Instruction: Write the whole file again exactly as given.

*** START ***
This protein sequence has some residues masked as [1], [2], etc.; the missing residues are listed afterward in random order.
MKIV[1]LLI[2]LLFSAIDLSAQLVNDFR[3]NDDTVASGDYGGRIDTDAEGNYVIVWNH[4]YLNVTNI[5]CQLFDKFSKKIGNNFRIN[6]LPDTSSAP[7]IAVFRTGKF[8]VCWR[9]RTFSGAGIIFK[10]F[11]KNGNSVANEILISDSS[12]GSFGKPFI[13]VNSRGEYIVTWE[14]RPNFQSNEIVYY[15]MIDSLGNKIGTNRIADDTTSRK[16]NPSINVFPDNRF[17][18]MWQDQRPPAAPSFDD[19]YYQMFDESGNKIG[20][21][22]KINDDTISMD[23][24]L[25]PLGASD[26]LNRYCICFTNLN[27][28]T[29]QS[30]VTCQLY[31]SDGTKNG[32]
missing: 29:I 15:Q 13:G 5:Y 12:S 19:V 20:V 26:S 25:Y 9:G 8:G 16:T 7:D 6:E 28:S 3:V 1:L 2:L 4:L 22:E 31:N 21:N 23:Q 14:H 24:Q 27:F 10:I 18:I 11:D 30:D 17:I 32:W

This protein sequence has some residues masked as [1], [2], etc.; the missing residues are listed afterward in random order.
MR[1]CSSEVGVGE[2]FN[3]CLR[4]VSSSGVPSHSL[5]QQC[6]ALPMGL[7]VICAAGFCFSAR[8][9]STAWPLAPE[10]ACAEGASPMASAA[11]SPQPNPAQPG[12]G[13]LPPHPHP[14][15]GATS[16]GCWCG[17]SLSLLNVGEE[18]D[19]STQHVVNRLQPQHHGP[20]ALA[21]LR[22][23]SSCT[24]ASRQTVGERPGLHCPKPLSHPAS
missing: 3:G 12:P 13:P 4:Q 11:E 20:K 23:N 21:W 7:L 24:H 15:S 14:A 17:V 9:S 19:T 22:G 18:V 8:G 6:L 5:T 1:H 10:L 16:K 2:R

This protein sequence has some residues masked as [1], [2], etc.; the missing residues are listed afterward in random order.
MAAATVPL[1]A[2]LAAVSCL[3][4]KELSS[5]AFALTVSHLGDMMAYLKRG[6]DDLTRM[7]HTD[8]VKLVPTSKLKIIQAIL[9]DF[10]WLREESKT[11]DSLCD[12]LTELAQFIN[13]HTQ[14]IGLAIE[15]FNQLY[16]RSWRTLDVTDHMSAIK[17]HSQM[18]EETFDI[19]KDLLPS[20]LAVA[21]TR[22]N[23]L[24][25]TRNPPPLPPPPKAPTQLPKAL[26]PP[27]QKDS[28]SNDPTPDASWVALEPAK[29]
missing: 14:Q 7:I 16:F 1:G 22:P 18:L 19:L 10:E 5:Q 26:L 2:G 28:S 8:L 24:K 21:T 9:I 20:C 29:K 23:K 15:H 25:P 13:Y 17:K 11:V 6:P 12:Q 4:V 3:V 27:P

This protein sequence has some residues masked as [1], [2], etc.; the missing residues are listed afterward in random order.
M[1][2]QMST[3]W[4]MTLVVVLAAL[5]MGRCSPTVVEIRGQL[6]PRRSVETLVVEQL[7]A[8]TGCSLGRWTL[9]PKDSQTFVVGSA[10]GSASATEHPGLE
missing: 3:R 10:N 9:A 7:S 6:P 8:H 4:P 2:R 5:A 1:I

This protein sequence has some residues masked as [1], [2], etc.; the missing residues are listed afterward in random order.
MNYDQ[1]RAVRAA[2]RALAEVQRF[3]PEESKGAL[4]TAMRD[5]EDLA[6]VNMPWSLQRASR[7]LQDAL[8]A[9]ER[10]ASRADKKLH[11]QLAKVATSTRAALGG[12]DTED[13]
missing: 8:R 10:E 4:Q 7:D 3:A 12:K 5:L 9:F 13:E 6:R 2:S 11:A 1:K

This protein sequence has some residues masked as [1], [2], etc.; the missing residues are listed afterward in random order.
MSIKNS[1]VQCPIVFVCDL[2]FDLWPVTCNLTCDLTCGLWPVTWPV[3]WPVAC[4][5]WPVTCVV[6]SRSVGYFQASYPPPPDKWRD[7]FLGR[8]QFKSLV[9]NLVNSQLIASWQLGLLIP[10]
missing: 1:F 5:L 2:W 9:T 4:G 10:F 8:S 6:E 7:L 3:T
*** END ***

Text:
This protein sequence has some residues masked as [1], [2], etc.; the missing residues are listed afterward in random order.
MKIV[1]LLI[2]LLFSAIDLSAQLVNDFR[3]NDDTVASGDYGGRIDTDAEGNYVIVWNH[4]YLNVTNI[5]CQLFDKFSKKIGNNFRIN[6]LPDTSSAP[7]IAVFRTGKF[8]VCWR[9]RTFSGAGIIFK[10]F[11]KNGNSVANEILISDSS[12]GSFGKPFI[13]VNSRGEYIVTWE[14]RPNFQSNEIVYY[15]MIDSLGNKIGTNRIADDTTSRK[16]NPSINVFPDNRF[17][18]MWQDQRPPAAPSFDD[19]YYQMFDESGNKIG[20][21][22]KINDDTISMD[23][24]L[25]PLGASD[26]LNRYCICFTNLN[27][28]T[29]QS[30]VTCQLY[31]SDGTKNG[32]
missing: 29:I 15:Q 13:G 5:Y 12:S 19:V 20:V 26:S 25:Y 9:G 8:G 16:T 7:D 6:E 28:S 3:V 1:L 2:L 4:L 22:E 31:N 21:N 23:Q 14:H 24:Q 27:F 10:I 18:I 11:D 30:D 17:I 32:W

This protein sequence has some residues masked as [1], [2], etc.; the missing residues are listed afterward in random order.
MR[1]CSSEVGVGE[2]FN[3]CLR[4]VSSSGVPSHSL[5]QQC[6]ALPMGL[7]VICAAGFCFSAR[8][9]STAWPLAPE[10]ACAEGASPMASAA[11]SPQPNPAQPG[12]G[13]LPPHPHP[14][15]GATS[16]GCWCG[17]SLSLLNVGEE[18]D[19]STQHVVNRLQPQHHGP[20]ALA[21]LR[22][23]SSCT[24]ASRQTVGERPGLHCPKPLSHPAS
missing: 3:G 12:P 13:P 4:Q 11:E 20:K 23:N 21:W 7:L 24:H 15:S 14:A 17:V 9:S 19:T 22:G 18:V 8:G 6:L 5:T 1:H 10:L 16:K 2:R

This protein sequence has some residues masked as [1], [2], etc.; the missing residues are listed afterward in random order.
MAAATVPL[1]A[2]LAAVSCL[3][4]KELSS[5]AFALTVSHLGDMMAYLKRG[6]DDLTRM[7]HTD[8]VKLVPTSKLKIIQAIL[9]DF[10]WLREESKT[11]DSLCD[12]LTELAQFIN[13]HTQ[14]IGLAIE[15]FNQLY[16]RSWRTLDVTDHMSAIK[17]HSQM[18]EETFDI[19]KDLLPS[20]LAVA[21]TR[22]N[23]L[24][25]TRNPPPLPPPPKAPTQLPKAL[26]PP[27]QKDS[28]SNDPTPDASWVALEPAK[29]
missing: 14:Q 7:I 16:F 1:G 22:P 18:L 19:L 10:E 5:Q 26:L 2:G 28:S 8:L 24:K 21:T 9:I 20:C 29:K 23:K 15:H 25:P 13:Y 17:K 11:V 6:P 12:Q 4:V 3:V 27:P

This protein sequence has some residues masked as [1], [2], etc.; the missing residues are listed afterward in random order.
M[1][2]QMST[3]W[4]MTLVVVLAAL[5]MGRCSPTVVEIRGQL[6]PRRSVETLVVEQL[7]A[8]TGCSLGRWTL[9]PKDSQTFVVGSA[10]GSASATEHPGLE
missing: 3:R 10:N 9:A 7:S 6:P 8:H 4:P 2:R 5:A 1:I

This protein sequence has some residues masked as [1], [2], etc.; the missing residues are listed afterward in random order.
MNYDQ[1]RAVRAA[2]RALAEVQRF[3]PEESKGAL[4]TAMRD[5]EDLA[6]VNMPWSLQRASR[7]LQDAL[8]A[9]ER[10]ASRADKKLH[11]QLAKVATSTRAALGG[12]DTED[13]
missing: 8:R 10:E 4:Q 7:D 3:A 12:K 5:L 9:F 13:E 6:R 2:S 11:A 1:K

This protein sequence has some residues masked as [1], [2], etc.; the missing residues are listed afterward in random order.
MSIKNS[1]VQCPIVFVCDL[2]FDLWPVTCNLTCDLTCGLWPVTWPV[3]WPVAC[4][5]WPVTCVV[6]SRSVGYFQASYPPPPDKWRD[7]FLGR[8]QFKSLV[9]NLVNSQLIASWQLGLLIP[10]
missing: 1:F 5:L 2:W 9:T 4:G 10:F 8:S 6:E 7:L 3:T